This story is from the category Graphics
Date posted: 29/09/2007
A new modelling system, VideoTrace; the result of a collaboration between The Australian Centre for Visual Technologies at the University of Adelaide, and The Oxford Brookes Computer Vision Group, is capable of taking the output of any handheld digital camcorder, and turn it into a 3D model.
The user takes a film of the object to be recreated from every possible angle ? just walking round it, camera in hand, pointing at the object as they move.
This film file is then uploaded into VideoTrace. They then trace tracing the shape of the object to be modelled over one or more frames of the video. The video can be played forwards or backwards, and the software is intelligent enough to work out which parts of the object to anchor to, and moves the sketched out areas with the car as position changes. This allows the sketch to become truly 3D as new parts are added from different angles.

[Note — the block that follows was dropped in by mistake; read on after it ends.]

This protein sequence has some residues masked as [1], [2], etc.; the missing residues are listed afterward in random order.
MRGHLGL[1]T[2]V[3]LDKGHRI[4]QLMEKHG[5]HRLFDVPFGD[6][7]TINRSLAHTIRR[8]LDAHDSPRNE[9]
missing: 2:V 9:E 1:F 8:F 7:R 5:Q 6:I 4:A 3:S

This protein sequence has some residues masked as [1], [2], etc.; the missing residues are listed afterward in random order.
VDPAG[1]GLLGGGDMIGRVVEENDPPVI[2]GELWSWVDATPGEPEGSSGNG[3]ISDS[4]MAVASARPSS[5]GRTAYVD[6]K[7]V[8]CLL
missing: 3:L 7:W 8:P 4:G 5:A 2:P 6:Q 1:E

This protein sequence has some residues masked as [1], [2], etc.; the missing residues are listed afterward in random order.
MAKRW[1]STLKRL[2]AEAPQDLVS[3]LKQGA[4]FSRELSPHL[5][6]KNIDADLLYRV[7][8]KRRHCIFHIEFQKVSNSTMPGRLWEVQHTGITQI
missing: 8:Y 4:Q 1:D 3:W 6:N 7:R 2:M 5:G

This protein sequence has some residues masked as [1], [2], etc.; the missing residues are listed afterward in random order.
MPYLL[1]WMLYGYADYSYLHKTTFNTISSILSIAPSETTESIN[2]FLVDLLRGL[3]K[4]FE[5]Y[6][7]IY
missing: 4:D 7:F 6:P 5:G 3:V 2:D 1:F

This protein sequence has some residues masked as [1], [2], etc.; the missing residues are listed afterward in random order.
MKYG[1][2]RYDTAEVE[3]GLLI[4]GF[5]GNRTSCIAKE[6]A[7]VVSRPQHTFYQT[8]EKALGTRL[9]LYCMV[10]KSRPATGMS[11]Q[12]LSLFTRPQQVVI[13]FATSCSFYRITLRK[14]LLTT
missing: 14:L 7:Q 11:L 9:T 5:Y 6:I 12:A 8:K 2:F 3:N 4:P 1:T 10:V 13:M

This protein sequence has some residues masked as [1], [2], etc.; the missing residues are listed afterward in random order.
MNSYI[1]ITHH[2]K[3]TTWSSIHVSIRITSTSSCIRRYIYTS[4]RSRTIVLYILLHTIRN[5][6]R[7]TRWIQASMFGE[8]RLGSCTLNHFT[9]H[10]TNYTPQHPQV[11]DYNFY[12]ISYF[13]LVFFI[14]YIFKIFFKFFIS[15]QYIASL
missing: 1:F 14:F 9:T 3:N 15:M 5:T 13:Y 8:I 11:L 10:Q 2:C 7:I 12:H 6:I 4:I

By interpreting the sketch drawn by the user in light of 3D information obtained from computer vision techniques, the software can work out if a surface is horizontal or vertical, adjusting the plains of the sketch to suit, and working with the user, as more points and curves are added over time, to complete the 3D model.
VideoTrace provides an intuitive and powerful means of modelling shape from video, and executes quickly enough to be used interactively.
The combination of automated and manual reconstruction allows VideoTrace to model parts of the scene not visible, and to succeed in cases where purely automated approaches would fail.
See the full Story via external site: www.acvt.com.au
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